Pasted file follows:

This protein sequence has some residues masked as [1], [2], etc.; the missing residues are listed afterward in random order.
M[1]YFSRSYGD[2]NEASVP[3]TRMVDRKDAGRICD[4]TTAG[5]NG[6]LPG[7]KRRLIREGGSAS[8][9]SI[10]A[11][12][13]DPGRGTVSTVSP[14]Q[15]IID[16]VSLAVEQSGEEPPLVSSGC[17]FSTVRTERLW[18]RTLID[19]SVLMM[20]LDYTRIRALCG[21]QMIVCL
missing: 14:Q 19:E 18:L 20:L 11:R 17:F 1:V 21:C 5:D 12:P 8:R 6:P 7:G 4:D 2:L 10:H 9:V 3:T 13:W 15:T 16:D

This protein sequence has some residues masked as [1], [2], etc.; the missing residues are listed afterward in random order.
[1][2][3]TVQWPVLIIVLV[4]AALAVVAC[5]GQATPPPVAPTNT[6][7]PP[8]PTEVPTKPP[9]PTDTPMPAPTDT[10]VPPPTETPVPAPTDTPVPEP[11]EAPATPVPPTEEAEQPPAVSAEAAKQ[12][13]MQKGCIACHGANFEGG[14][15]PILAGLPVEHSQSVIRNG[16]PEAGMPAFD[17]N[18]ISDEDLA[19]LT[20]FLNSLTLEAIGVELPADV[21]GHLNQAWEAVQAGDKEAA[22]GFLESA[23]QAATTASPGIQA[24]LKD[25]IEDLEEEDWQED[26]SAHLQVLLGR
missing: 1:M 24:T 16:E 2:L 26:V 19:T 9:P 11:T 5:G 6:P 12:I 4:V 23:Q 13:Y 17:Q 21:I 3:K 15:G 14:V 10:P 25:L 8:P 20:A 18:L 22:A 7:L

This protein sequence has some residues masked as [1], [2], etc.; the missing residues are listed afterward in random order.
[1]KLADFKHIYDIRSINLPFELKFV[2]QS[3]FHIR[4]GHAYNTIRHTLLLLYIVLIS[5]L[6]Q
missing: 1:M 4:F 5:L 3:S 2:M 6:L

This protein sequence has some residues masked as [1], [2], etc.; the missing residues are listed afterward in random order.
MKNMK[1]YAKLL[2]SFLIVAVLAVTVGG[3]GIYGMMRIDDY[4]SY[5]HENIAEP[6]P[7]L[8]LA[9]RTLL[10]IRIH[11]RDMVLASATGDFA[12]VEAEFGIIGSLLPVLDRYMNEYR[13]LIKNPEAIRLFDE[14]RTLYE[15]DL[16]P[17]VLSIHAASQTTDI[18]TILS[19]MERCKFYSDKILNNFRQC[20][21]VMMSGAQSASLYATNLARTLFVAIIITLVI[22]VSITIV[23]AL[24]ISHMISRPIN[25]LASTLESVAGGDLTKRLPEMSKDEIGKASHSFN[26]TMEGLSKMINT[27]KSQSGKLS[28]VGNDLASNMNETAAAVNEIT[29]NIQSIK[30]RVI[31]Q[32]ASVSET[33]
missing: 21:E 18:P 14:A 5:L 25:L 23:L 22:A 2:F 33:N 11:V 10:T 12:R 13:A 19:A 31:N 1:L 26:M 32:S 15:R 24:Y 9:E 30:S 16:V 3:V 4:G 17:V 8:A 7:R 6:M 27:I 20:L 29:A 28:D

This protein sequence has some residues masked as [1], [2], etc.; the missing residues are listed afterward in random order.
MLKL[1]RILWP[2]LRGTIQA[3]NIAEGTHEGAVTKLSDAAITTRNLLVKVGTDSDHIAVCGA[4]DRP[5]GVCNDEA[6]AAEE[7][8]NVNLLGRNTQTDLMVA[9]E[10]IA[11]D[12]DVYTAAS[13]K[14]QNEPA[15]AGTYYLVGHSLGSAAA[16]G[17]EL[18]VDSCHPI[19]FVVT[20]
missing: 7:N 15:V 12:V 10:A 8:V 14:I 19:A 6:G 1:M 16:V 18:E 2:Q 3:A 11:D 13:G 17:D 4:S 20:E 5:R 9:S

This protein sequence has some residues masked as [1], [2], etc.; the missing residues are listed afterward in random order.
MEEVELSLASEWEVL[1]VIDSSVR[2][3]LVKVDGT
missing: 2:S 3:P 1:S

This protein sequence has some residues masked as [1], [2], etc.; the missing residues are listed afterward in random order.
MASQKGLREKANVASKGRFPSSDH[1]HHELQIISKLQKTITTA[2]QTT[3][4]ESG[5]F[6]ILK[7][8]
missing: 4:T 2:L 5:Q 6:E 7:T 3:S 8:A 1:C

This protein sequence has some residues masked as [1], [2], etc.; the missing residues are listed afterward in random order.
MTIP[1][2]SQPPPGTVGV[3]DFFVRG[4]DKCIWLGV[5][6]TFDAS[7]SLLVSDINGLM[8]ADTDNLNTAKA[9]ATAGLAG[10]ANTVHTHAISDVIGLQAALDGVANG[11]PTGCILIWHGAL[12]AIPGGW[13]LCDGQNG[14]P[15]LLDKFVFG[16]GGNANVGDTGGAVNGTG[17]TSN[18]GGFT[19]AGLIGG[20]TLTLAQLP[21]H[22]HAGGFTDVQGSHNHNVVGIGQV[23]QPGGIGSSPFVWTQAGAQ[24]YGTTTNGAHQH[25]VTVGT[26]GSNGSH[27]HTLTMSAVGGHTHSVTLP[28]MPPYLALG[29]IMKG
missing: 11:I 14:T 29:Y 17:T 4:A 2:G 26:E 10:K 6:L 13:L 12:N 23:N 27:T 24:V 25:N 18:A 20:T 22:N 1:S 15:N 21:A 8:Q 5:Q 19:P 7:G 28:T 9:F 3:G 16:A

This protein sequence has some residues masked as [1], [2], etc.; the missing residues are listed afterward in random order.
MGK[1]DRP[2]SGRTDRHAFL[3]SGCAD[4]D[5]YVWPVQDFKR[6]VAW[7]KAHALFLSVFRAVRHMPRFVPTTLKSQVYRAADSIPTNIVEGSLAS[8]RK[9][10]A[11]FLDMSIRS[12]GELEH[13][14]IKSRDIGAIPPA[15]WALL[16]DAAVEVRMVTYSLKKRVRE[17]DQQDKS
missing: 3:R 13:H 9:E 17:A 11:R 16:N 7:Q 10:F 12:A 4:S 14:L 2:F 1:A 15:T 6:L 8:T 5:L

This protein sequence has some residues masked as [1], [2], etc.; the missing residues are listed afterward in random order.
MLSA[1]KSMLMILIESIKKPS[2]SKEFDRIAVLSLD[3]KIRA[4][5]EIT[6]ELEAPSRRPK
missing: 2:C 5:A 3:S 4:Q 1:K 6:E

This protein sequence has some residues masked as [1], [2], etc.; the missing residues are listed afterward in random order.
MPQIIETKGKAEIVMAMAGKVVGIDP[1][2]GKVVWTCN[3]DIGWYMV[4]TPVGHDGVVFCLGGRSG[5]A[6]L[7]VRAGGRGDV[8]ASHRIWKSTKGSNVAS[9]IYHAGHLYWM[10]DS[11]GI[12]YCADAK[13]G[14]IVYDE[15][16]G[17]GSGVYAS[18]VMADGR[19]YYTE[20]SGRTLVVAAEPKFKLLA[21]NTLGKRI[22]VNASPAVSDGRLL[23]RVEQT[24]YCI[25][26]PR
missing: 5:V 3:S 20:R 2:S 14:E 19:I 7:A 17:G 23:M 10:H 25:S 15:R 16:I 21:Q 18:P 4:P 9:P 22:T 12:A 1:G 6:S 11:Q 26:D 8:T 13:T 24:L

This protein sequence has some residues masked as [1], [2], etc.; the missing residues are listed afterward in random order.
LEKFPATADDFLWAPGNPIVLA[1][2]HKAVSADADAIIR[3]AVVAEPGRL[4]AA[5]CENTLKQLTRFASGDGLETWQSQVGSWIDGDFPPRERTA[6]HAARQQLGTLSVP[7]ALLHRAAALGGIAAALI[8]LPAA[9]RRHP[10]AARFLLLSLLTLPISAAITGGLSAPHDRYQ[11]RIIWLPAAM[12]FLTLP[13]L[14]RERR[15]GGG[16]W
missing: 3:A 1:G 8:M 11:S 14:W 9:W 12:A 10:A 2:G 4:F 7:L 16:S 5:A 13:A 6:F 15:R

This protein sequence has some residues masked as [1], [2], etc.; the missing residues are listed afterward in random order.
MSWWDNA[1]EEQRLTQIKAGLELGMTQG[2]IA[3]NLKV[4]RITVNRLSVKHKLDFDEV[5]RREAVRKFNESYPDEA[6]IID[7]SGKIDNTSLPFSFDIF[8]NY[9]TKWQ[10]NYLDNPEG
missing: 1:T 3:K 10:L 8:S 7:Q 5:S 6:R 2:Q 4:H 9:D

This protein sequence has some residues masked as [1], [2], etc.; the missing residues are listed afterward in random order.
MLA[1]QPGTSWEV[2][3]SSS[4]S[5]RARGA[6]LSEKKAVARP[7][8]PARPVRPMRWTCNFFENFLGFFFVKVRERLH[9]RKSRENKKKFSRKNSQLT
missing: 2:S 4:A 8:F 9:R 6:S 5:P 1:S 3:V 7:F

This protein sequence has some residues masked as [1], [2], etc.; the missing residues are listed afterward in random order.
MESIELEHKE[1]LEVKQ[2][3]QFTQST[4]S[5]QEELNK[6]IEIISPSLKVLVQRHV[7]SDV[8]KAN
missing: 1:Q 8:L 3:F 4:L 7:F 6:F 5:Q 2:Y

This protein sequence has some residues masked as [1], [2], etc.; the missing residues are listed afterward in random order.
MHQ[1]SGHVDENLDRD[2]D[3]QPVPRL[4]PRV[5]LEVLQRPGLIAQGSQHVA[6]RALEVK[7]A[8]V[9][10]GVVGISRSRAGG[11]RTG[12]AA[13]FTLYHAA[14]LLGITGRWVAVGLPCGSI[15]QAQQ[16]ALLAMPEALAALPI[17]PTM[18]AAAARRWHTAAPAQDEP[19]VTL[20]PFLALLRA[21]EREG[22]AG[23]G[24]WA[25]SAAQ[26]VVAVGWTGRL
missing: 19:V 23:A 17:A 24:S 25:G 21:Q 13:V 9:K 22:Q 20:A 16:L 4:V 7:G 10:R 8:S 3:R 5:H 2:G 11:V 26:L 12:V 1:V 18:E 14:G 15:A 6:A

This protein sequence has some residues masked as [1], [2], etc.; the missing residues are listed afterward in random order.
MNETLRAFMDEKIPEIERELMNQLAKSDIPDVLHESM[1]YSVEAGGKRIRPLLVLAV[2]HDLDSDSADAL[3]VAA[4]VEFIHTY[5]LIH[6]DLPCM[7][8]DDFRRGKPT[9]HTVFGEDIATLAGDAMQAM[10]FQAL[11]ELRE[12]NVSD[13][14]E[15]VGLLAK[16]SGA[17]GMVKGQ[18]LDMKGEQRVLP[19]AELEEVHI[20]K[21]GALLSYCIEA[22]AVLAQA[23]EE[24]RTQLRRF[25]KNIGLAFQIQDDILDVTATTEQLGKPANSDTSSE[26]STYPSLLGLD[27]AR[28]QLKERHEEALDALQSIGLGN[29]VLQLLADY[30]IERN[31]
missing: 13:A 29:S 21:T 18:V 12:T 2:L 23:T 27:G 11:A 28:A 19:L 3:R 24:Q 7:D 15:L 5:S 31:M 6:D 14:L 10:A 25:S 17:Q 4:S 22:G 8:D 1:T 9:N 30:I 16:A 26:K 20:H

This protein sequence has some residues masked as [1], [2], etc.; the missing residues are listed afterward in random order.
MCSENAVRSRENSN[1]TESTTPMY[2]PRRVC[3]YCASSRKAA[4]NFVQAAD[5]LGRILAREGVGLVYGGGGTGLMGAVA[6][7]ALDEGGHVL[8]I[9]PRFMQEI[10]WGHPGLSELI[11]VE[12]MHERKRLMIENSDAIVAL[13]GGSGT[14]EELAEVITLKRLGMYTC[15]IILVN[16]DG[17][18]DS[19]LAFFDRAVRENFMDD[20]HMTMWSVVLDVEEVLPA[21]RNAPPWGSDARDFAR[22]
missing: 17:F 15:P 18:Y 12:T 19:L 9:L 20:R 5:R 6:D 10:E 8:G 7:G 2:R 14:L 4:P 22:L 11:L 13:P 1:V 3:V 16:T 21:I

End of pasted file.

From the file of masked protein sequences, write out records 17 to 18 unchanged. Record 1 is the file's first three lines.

This protein sequence has some residues masked as [1], [2], etc.; the missing residues are listed afterward in random order.
MNETLRAFMDEKIPEIERELMNQLAKSDIPDVLHESM[1]YSVEAGGKRIRPLLVLAV[2]HDLDSDSADAL[3]VAA[4]VEFIHTY[5]LIH[6]DLPCM[7][8]DDFRRGKPT[9]HTVFGEDIATLAGDAMQAM[10]FQAL[11]ELRE[12]NVSD[13][14]E[15]VGLLAK[16]SGA[17]GMVKGQ[18]LDMKGEQRVLP[19]AELEEVHI[20]K[21]GALLSYCIEA[22]AVLAQA[23]EE[24]RTQLRRF[25]KNIGLAFQIQDDILDVTATTEQLGKPANSDTSSE[26]STYPSLLGLD[27]AR[28]QLKERHEEALDALQSIGLGN[29]VLQLLADY[30]IERN[31]
missing: 13:A 29:S 21:T 18:V 12:T 2:L 23:T 27:G 11:A 28:A 19:L 3:R 24:Q 7:D 15:L 5:S 31:M 6:D 14:L 10:A 25:S 17:Q 4:S 22:G 8:D 1:T 9:N 30:I 16:A 26:K 20:H

This protein sequence has some residues masked as [1], [2], etc.; the missing residues are listed afterward in random order.
MCSENAVRSRENSN[1]TESTTPMY[2]PRRVC[3]YCASSRKAA[4]NFVQAAD[5]LGRILAREGVGLVYGGGGTGLMGAVA[6][7]ALDEGGHVL[8]I[9]PRFMQEI[10]WGHPGLSELI[11]VE[12]MHERKRLMIENSDAIVAL[13]GGSGT[14]EELAEVITLKRLGMYTC[15]IILVN[16]DG[17][18]DS[19]LAFFDRAVRENFMDD[20]HMTMWSVVLDVEEVLPA[21]RNAPPWGSDARDFAR[22]
missing: 17:F 15:P 18:Y 12:T 19:L 9:L 20:R 5:R 6:D 10:E 8:G 7:G 2:R 14:L 4:P 22:L 11:L 13:P 1:V 3:V 16:T 21:I